Cy Young's Salary History
At various points in the book I have assigned specific annual salaries to Cy Young. In most cases the figures are guesses, derived from the often inconsistent sports columns of his day. The need to speculate arises from the fact that salary information was not public in Young's time. Baseball writers, to be sure, often spoke as if they knew the true figures. But on that subject John Clarkson provides us with a wise reminder: “When anybody talks about players' salaries he does not know what he is talking about.” 1
Fortunately, we are not totally at sea. For three of Young's playing seasons, his annual contracts have survived. 2 The salary figures they provide are our three baseline numbers: $1,430 for the 1891 season, $4,000 for the 1906 season, and $4,000 again for the 1909 season. (The last of these three contracts was signed with the Boston Red Sox. Although Young was subsequently traded to the Cleveland Naps for the season, the new club was presumably obliged to pay him the sum that the old club had contracted for.) In order to fill in the figures for Young's other nineteen seasons we must rely on contemporary reports in the press and on inferences we can draw from them.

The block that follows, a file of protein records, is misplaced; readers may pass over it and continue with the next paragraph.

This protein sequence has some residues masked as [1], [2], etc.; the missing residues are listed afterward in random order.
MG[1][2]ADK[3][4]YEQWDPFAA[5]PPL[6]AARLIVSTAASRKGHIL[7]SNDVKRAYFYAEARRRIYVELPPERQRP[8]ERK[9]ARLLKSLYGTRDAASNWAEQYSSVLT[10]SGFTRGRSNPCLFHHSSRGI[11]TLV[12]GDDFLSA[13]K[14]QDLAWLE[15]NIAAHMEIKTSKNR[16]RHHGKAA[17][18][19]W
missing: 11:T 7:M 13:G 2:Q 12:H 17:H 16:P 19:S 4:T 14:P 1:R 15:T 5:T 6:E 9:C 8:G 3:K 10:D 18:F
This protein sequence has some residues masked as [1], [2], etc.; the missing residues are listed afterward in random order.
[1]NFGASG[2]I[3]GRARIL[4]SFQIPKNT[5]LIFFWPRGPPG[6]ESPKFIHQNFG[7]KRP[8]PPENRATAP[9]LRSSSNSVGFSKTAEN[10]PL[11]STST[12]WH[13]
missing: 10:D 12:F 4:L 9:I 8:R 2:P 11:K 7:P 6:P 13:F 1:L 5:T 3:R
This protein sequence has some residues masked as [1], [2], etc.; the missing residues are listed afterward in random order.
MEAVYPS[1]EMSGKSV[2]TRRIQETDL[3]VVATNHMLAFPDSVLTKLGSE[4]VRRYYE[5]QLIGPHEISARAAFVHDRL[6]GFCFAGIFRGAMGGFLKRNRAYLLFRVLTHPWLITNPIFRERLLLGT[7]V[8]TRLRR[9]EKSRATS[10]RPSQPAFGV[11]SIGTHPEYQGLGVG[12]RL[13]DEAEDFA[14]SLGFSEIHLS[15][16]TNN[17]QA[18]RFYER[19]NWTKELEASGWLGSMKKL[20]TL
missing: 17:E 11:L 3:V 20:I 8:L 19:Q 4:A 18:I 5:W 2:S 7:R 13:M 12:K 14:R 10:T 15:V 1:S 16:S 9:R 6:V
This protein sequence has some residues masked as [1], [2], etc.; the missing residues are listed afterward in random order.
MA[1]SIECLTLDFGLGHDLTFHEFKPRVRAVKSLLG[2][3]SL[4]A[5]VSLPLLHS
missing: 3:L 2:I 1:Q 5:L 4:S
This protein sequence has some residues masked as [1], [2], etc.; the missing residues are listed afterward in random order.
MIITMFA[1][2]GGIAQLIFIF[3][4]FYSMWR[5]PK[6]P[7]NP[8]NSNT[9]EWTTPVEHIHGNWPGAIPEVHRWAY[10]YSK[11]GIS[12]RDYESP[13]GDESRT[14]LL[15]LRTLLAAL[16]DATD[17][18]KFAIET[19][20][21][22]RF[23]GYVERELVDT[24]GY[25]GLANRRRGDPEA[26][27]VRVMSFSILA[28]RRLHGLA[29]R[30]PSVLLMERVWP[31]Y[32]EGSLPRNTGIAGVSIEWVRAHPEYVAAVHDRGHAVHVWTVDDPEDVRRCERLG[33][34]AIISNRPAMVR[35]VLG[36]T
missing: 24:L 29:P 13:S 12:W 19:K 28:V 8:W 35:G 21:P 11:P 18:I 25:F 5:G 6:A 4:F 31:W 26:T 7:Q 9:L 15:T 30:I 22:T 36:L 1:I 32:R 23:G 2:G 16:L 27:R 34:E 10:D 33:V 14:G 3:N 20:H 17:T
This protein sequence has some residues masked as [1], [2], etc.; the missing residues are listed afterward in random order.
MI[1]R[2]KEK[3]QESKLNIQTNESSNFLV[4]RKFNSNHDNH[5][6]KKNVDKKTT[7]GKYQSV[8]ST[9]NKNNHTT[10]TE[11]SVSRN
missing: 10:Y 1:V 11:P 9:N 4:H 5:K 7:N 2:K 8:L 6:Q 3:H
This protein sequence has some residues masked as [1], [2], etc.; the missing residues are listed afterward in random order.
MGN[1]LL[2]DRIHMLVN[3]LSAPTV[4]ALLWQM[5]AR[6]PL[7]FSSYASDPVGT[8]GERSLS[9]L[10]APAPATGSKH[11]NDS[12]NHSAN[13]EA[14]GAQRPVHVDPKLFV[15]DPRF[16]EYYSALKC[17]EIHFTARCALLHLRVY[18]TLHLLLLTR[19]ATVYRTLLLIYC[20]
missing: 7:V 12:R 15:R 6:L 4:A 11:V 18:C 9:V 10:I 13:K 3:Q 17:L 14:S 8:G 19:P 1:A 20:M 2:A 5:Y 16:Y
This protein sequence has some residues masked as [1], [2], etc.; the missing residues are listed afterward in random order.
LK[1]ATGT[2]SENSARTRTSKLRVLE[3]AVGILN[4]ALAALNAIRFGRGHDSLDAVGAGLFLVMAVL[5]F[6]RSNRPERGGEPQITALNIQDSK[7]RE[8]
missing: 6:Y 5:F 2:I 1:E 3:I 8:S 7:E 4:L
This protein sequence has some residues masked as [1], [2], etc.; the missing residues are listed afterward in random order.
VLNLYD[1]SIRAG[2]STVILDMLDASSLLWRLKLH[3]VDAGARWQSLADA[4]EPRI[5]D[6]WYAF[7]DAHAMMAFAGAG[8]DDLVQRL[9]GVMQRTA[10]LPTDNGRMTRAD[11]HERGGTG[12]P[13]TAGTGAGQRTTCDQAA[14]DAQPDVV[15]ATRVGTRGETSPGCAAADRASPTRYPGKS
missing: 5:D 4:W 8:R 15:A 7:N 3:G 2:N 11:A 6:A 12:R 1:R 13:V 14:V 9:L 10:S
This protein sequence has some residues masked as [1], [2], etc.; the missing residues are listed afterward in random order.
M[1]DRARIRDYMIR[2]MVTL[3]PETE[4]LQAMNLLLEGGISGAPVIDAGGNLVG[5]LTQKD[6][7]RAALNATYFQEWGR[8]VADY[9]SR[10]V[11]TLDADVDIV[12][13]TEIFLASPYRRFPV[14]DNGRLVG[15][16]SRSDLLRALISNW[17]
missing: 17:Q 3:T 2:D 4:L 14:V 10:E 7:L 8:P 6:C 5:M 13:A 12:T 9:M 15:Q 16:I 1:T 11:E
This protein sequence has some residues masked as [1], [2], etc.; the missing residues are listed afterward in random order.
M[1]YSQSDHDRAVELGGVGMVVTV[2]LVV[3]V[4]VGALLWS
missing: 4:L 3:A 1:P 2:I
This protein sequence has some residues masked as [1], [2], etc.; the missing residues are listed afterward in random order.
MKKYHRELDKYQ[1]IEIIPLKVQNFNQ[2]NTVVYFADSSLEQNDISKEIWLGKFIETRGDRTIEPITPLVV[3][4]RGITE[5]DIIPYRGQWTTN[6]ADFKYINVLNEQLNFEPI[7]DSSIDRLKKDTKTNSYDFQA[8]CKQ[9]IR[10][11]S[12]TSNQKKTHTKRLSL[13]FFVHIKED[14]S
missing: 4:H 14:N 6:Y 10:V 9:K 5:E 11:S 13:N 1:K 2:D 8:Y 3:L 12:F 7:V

Let's begin at the beginning. Various reports put Young's compensation in 1890, when he came up to the Spiders toward the end of the season, at $75 a month—presumably $150 for the remainder of that year. 3
For 1891 we have the contract figure of $1,430. (That peculiar additional $30 was probably included as the club's way of absorbing the cost of Young's uniforms, an expense that was ordinarily passed on to the player in this era.) Young performed splendidly in 1891, and if a press account is accurate, the club rewarded his good work by agreeing to provide him “extra compensation” whenever he pitched out of his regular turn in the rotation. 4